The solution to this issue is Communication. Instead of compromising on your aspirations, students need to convince their parents with facts and figures that how important it is to make a right career decision. Our media is already doing well by breaking the stereotypical concept of “Sinf e Nazuk” which was previously a label on women. But more and more work needs to be done through this platform to make parents aware of the right parenting and more understanding towards their children.
SYEDA FIZA MUBBASHER
The Sword of Damocles is hanging over our heads. Many questions are swirling in my mind. Will our economy survive or will it collapse? Is Pakistan on the brink of economic collapse? Has Pakistan’s economy reached its nadir? The answer is somehow dismaying but we should be highly optimistic. It’s not all doom and gloom, if we make a real effort, we could still get our country out of this crisis. Let’s talk about the challenges that Pakistan is confronting.
Pakistan is suffering from a double-digit inflation which is expected to cross 15% by summer. Pakistan is head and ears in debt. The situation in Sri Lanka, which has gone bankrupt, is a wake-up call for us. How did Colombo lose all his money? Amid this situation, we must learn from Colombo’s fatal mistakes.
Shehbaz Sharif is caught between the devil and the deep blue sea. Should he use populist measures or strong necessary steps? The need of the hour is to hike prices, especially of fuel and fuel levy. However, Sharif must take politically tough and unpopular decisions. My suggestion is that new government should take these steps in fits and starts because proponents of the charismatic former PM Imran Khan are bent to take the country on the verge of civil war.
SYEDA TATHEER FATIMAH
Recruitments in Kohsar University
Recently, in Kohsar University, Murree, many Lecturers, Assistant Professors, Associate Professors and Professors in various disciplines were appointed. There is a noticeable display of lack of transparency, nepotism and favouritism in these appointments. A candidate with PhD degree in Environmental Science has been appointed as an Associate Professor in Tourism and Hospitality.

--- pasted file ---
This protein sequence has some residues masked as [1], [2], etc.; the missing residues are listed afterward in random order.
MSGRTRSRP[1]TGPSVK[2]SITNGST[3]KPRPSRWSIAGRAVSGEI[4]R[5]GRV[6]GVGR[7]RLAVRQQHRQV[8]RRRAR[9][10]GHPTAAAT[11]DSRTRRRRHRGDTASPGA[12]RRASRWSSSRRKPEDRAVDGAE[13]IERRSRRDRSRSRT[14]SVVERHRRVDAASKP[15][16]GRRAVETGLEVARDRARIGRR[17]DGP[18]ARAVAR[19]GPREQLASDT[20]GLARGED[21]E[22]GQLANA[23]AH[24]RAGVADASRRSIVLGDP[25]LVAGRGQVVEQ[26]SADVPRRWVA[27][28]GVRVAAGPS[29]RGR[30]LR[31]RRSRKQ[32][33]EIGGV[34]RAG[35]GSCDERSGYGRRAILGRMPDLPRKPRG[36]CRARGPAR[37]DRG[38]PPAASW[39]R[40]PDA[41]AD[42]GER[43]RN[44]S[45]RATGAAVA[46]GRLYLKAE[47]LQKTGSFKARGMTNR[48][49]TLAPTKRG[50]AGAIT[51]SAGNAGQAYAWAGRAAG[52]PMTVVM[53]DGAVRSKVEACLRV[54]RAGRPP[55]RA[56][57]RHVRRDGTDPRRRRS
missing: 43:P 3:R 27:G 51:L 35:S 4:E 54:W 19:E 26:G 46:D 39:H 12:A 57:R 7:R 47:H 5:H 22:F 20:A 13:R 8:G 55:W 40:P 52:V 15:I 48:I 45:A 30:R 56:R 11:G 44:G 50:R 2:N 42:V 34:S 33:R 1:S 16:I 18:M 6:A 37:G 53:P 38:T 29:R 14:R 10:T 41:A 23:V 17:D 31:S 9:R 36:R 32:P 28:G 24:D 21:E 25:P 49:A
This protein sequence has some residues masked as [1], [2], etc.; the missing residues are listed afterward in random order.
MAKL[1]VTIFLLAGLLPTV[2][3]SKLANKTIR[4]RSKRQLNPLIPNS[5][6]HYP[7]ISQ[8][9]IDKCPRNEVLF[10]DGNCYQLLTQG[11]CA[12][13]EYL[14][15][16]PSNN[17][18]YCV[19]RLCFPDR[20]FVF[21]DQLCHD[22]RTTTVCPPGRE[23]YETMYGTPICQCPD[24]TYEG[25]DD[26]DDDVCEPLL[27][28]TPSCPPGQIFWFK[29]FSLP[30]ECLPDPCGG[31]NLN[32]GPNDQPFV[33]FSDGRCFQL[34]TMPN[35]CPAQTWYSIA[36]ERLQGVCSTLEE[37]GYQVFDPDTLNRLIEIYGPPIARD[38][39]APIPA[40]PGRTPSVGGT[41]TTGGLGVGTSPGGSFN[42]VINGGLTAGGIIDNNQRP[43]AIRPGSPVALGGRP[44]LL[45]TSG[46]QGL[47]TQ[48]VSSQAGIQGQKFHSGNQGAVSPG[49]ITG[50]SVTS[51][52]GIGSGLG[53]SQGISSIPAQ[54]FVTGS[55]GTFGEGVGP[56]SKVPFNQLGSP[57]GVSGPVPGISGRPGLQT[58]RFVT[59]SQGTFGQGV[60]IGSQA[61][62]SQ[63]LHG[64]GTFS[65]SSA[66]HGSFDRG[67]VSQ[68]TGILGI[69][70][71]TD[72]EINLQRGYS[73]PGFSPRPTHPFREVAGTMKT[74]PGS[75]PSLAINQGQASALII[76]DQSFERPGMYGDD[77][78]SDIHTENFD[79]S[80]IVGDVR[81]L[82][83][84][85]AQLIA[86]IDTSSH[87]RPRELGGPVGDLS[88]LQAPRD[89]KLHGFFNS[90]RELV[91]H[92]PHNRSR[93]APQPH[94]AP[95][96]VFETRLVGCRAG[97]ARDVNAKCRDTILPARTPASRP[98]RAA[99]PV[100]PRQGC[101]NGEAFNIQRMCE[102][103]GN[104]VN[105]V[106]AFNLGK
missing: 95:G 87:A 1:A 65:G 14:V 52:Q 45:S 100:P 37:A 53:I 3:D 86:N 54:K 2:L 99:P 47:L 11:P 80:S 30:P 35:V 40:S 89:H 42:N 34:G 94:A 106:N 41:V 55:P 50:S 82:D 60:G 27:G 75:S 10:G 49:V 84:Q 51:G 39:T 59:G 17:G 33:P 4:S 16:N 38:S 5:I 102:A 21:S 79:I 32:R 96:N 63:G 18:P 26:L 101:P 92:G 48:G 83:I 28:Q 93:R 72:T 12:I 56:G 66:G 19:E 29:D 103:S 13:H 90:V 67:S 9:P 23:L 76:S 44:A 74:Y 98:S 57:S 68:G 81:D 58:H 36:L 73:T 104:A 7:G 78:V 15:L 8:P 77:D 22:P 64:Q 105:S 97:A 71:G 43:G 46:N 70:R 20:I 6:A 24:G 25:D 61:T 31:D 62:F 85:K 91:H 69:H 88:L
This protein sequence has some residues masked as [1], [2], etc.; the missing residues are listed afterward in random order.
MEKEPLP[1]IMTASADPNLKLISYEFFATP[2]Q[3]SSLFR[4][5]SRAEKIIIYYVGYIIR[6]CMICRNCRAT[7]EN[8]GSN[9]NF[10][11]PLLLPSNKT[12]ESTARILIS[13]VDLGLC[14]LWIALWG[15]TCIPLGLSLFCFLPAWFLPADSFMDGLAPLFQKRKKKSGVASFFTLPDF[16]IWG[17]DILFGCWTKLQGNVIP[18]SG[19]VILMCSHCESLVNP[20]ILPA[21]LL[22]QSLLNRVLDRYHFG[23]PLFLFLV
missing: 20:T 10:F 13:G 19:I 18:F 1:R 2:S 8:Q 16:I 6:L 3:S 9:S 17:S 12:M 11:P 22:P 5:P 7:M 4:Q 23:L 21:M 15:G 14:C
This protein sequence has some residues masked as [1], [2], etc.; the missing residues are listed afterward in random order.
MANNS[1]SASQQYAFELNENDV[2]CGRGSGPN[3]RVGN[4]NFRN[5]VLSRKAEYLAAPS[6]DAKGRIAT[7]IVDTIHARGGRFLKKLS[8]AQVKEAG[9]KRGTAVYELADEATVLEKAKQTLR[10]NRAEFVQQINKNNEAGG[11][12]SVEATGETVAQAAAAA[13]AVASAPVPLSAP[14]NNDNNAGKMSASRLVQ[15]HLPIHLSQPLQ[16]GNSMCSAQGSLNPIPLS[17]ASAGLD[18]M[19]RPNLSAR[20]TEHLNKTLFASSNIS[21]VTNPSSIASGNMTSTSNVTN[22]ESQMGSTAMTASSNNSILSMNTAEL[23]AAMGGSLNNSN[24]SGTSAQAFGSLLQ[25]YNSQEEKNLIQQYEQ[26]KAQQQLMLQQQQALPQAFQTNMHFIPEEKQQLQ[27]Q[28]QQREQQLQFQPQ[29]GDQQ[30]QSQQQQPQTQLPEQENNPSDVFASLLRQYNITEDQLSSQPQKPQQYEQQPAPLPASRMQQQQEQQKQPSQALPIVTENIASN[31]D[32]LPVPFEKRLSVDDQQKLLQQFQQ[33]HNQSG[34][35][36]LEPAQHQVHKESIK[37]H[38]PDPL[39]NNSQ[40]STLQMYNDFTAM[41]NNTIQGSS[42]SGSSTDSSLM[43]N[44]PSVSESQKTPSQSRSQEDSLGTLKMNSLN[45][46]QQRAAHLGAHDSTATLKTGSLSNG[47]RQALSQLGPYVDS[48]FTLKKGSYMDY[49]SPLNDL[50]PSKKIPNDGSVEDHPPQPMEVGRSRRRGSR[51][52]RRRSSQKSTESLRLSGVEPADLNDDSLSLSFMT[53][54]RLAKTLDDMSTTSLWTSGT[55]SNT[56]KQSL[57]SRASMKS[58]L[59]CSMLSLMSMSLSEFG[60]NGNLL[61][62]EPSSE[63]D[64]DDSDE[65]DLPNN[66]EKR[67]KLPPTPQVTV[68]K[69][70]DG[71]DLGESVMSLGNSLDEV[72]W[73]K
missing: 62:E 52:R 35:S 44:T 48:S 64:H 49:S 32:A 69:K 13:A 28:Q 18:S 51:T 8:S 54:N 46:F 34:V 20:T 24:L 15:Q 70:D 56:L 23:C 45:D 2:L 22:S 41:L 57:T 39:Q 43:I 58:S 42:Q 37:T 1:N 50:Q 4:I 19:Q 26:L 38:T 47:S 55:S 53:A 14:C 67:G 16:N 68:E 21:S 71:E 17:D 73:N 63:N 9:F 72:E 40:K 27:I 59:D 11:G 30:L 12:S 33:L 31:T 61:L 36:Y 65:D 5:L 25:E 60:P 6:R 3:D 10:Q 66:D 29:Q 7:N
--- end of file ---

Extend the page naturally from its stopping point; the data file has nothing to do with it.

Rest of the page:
A candidate having degree in physics has been hired on an IT position. Likewise, a candidate with degree in zoology has been appointed as a lecturer in Environmental Science, while the deserving candidates with the relevant academic qualifications and with more experience have been rejected on one pretext or another.
The locals strongly condemned the hiring and even protested against these appointments. Silence of the concerned authorities, including the Higher Education Commission, on such blatant display of nepotism in appointments in the University raises questions on their sincerity as to promoting transparency and merit in the institutions of higher education. They should initiate inquiry with regard to the recent appointments in the university and should take necessary measures to uphold merit.
Recycling has become the need of time in this era. We can observe the flood of inflation in the world. Therefore, the developing countries are suffering a lot. They can’t afford the pressure of imports. The best way to reduce the pressure is to “recycle the things “. They should be used again and again in different forms for the distinct purposes.
The typical things that can be recycled include iron, steel scrap, aluminium cans, glass bottles, paper, wood and plastics. The use of non-renewable resources has been increasing overtime. They will deplete soon because of continuous consumption. So, recycling will provide the raw material that proves as substitutes for the natural products like coal, petrology and natural gas.